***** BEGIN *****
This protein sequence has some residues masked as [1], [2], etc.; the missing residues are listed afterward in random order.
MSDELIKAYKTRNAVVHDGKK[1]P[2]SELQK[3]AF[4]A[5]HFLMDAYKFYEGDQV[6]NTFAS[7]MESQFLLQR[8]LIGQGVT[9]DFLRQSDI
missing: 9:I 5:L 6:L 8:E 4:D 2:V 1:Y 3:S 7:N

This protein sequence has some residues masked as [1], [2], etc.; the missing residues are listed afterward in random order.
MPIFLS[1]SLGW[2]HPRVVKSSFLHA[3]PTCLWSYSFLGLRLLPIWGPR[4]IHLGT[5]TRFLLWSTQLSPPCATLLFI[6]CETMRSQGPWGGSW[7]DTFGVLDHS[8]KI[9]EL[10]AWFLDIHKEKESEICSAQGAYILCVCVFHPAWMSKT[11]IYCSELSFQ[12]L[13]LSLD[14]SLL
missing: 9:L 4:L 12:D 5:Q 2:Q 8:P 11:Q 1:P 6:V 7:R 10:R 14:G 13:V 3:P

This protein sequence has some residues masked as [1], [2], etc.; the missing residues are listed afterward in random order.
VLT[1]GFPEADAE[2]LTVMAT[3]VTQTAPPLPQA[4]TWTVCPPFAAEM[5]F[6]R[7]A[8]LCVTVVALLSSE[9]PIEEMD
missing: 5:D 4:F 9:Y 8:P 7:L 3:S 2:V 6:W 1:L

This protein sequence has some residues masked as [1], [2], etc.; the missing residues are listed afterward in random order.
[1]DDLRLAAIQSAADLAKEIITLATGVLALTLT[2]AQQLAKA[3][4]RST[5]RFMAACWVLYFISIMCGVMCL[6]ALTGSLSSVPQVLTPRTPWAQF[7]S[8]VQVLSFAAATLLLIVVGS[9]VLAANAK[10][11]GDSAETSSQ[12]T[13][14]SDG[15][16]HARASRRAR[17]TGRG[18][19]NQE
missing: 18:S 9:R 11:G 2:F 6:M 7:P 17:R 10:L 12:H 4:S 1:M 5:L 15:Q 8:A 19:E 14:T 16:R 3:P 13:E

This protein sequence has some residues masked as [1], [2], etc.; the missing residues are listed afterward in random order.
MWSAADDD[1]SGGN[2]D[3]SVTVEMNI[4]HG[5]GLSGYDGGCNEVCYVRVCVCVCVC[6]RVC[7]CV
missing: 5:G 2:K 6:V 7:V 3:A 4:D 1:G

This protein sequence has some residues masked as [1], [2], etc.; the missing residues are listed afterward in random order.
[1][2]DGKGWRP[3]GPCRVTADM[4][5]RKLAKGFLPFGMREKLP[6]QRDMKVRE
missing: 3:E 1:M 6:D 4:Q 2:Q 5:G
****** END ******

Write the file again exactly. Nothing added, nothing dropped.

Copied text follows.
This protein sequence has some residues masked as [1], [2], etc.; the missing residues are listed afterward in random order.
MSDELIKAYKTRNAVVHDGKK[1]P[2]SELQK[3]AF[4]A[5]HFLMDAYKFYEGDQV[6]NTFAS[7]MESQFLLQR[8]LIGQGVT[9]DFLRQSDI
missing: 9:I 5:L 6:L 8:E 4:D 2:V 1:Y 3:S 7:N

This protein sequence has some residues masked as [1], [2], etc.; the missing residues are listed afterward in random order.
MPIFLS[1]SLGW[2]HPRVVKSSFLHA[3]PTCLWSYSFLGLRLLPIWGPR[4]IHLGT[5]TRFLLWSTQLSPPCATLLFI[6]CETMRSQGPWGGSW[7]DTFGVLDHS[8]KI[9]EL[10]AWFLDIHKEKESEICSAQGAYILCVCVFHPAWMSKT[11]IYCSELSFQ[12]L[13]LSLD[14]SLL
missing: 9:L 4:L 12:D 5:Q 2:Q 8:P 11:Q 1:P 6:V 7:R 10:R 14:G 13:V 3:P

This protein sequence has some residues masked as [1], [2], etc.; the missing residues are listed afterward in random order.
VLT[1]GFPEADAE[2]LTVMAT[3]VTQTAPPLPQA[4]TWTVCPPFAAEM[5]F[6]R[7]A[8]LCVTVVALLSSE[9]PIEEMD
missing: 5:D 4:F 9:Y 8:P 7:L 3:S 2:V 6:W 1:L

This protein sequence has some residues masked as [1], [2], etc.; the missing residues are listed afterward in random order.
[1]DDLRLAAIQSAADLAKEIITLATGVLALTLT[2]AQQLAKA[3][4]RST[5]RFMAACWVLYFISIMCGVMCL[6]ALTGSLSSVPQVLTPRTPWAQF[7]S[8]VQVLSFAAATLLLIVVGS[9]VLAANAK[10][11]GDSAETSSQ[12]T[13][14]SDG[15][16]HARASRRAR[17]TGRG[18][19]NQE
missing: 18:S 9:R 11:G 2:F 6:M 7:P 17:R 10:L 12:H 4:S 1:M 5:L 15:Q 8:A 19:E 14:T 16:R 3:P 13:E

This protein sequence has some residues masked as [1], [2], etc.; the missing residues are listed afterward in random order.
MWSAADDD[1]SGGN[2]D[3]SVTVEMNI[4]HG[5]GLSGYDGGCNEVCYVRVCVCVCVC[6]RVC[7]CV
missing: 5:G 2:K 6:V 7:V 3:A 4:D 1:G

This protein sequence has some residues masked as [1], [2], etc.; the missing residues are listed afterward in random order.
[1][2]DGKGWRP[3]GPCRVTADM[4][5]RKLAKGFLPFGMREKLP[6]QRDMKVRE
missing: 3:E 1:M 6:D 4:Q 2:Q 5:G